Supreme Court could uphold Ohio voter purge effort

A 2016 Reuters study found at least 144,000 people removed from the rolls in Ohio's three largest counties in recent years

A 2016 Reuters study found at least 144,000 people removed from the rolls in Ohio's three largest counties in recent years. ANN THOMPSON WVXU

It's shocking and shameful that OH would disenfranchise a combat veteran for non-participation while he was serving in Iraq and Afghanistan.

Helle first registered to vote when he turned 18 and even voted once prior to joining the Army, but he did not return home to vote while in the service. Because it laid out the four-year timetable for purges but also said voters could not be removed "by reason of the person's failure to vote". The Supreme Court will hear arguments Wednesdayin the disputed practice, which generally pits Democrats against Republicans.

When Paul Smith, the lawyer for voting rights groups opposing OH, said state election officials' method of sending notices to people who haven't voted "tells you nearly nothing" because 70% are not returned, Breyer shot back, "What are they supposed to do?"

These pro-caging developments are worrisome enough, but they are not all that is unfolding this week surrounding Republican efforts to purge legal voters.

The problem - according to Paul Smith, who is representing OH civil groups in the case - is that most people simply toss the notice "into the waste basket".

Adding to the mix, the Trump administration reversed the position taken by the Obama administration and is now backing Ohio's method for purging voters.

The case comes as President Donald Trump was forced to dissolve a controversial commission that had been launched to combat what the President claims is a problem of voter fraud, though many election law experts say there is no widespread evidence that such a problem exists.

They argued that a "key tenet" of the NVRA is that voting "is not a use-it-or-lose-it" right and said the notices sent out were based on a voter's failure to vote. OH is one of seven states, along with Georgia, Montana, Oklahoma, Oregon, Pennsylvania and West Virginia, that erase infrequent voters from registration lists, according to the plaintiffs who sued OH in 2016.

An analysis by Reuters found the policy favors Republicans in the state's largest metropolitan areas by removing voters from the rolls in Democratic leaning neighborhoods at roughly twice the rate as in Republican neighborhoods. The challengers point to a provision in the federal law that bars states from removing anyone "by reason of the person's failure to vote".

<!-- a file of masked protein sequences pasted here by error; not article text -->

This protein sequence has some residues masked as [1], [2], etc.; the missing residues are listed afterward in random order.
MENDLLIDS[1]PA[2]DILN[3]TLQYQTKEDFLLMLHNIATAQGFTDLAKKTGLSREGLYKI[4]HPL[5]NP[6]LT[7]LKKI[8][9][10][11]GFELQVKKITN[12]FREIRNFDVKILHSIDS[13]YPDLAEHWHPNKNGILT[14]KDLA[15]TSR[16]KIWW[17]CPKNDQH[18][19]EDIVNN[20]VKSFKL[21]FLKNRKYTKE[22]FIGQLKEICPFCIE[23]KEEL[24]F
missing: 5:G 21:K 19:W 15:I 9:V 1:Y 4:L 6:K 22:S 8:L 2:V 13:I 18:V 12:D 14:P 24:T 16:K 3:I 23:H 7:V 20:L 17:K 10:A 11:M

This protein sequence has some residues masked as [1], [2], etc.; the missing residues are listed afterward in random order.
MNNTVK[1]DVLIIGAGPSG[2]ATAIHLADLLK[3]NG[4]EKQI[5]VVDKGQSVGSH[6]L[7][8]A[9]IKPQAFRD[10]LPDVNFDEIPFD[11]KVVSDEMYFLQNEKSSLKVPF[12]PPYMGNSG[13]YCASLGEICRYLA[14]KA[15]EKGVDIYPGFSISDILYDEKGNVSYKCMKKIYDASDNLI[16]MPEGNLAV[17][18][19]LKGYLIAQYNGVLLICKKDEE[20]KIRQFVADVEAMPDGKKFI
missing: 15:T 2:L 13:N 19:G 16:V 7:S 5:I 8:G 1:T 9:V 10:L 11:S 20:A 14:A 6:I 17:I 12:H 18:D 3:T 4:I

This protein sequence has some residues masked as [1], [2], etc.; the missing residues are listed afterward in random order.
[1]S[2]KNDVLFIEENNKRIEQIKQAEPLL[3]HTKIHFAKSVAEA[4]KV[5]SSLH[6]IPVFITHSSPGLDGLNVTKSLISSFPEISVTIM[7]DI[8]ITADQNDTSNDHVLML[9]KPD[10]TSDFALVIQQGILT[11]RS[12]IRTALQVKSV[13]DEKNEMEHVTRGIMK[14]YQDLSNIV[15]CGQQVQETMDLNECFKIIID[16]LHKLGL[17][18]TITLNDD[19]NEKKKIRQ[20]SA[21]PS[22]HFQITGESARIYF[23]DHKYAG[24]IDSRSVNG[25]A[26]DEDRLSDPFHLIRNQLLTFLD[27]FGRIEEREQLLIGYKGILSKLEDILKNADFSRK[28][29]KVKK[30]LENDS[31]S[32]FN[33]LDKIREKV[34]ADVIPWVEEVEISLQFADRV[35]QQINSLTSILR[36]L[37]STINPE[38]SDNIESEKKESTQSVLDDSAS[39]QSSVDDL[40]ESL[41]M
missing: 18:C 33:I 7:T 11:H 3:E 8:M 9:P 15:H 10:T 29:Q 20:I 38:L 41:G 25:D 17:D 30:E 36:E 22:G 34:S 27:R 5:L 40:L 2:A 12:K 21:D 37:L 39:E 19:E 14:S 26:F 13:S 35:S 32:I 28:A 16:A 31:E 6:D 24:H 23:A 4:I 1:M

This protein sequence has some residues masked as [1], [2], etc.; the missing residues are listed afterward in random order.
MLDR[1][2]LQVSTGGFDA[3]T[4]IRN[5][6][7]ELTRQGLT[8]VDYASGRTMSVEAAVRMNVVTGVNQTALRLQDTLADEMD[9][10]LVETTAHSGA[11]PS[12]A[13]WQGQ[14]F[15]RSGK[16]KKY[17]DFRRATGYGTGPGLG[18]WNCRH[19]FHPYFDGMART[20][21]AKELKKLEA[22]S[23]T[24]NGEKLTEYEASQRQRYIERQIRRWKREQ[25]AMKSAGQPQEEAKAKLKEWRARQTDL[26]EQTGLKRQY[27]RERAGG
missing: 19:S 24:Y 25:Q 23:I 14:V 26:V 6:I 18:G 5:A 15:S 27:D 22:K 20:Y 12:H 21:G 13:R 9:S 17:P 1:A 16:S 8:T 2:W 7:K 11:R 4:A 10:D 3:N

Two other cases could have a big impact on US elections.

The U.S. Supreme Court will hear arguments Wednesday on whether OH can disqualify voters from casting ballots if they haven't voted over a period of years.

The high court's decision could determine whether or not millions of potential voters can cast their ballots in OH and the other states concerned. OH argues this helps ensure election security.

He said a process that used a notice which could not be forwarded and would be returned as undeliverable if sent to a wrong address would satisfy the opponents.

Conservative U.S. Supreme Court justices were joined by liberal Stephen Breyer on Wednesday in signaling sympathy toward Ohio's policy of purging infrequent voters from registration rolls - a practice critics say disenfranchises thousands of people - in a pivotal voting rights case. His local elections board said it has no record that Helle voted while he was away. But even people whose lack of participation can be attributed to apathy should be allowed to cast a ballot if they're still eligible.

Meanwhile, it remains to be seen if the Supreme Court will be gulled by the GOP's argument that the letter of the law-what they say is a contradiction in the NVRA's voter purge protocols-lets them execute partisan purges.

"People have a right not to vote if they choose", Sotomayor said.

"There's more than one proximate cause in the world", she said. A dozen mainly Democratic states also want the Supreme Court to declare that Ohio's system violates federal law.

Husted has stated that the case is about maintaining the integrity of Ohio's elections, which he has said would be harder if elections officials are unable to properly maintain voter rolls.

A handful of states, including Pennsylvania, use policies similar to Ohio's.

A divided federal appeals court blocked the OH procedure and let about 7,500 state residents cast ballots in 2016, even though they'd previously been struck from the list of eligible voters.

The lead plaintiff in the case is Larry Harmon, a software engineer from the Akron area, who normally votes in presidential election years, but not the midterms. If they do, or if they show up to vote over the next four years, voters remain registered. "We know that's wrong", U.S. Senator Sherrod Brown, a Democrat from OH, said at the rally. "To be a veteran, go serve my country for so long, to come home and be told that I can not exercise one of the fundamental rights that I went and defended is ridiculous". They are sent a notice, the administration said in its Supreme Court brief, but only removed if "they fail to respond and fail to vote" in the elections that follow the notice.

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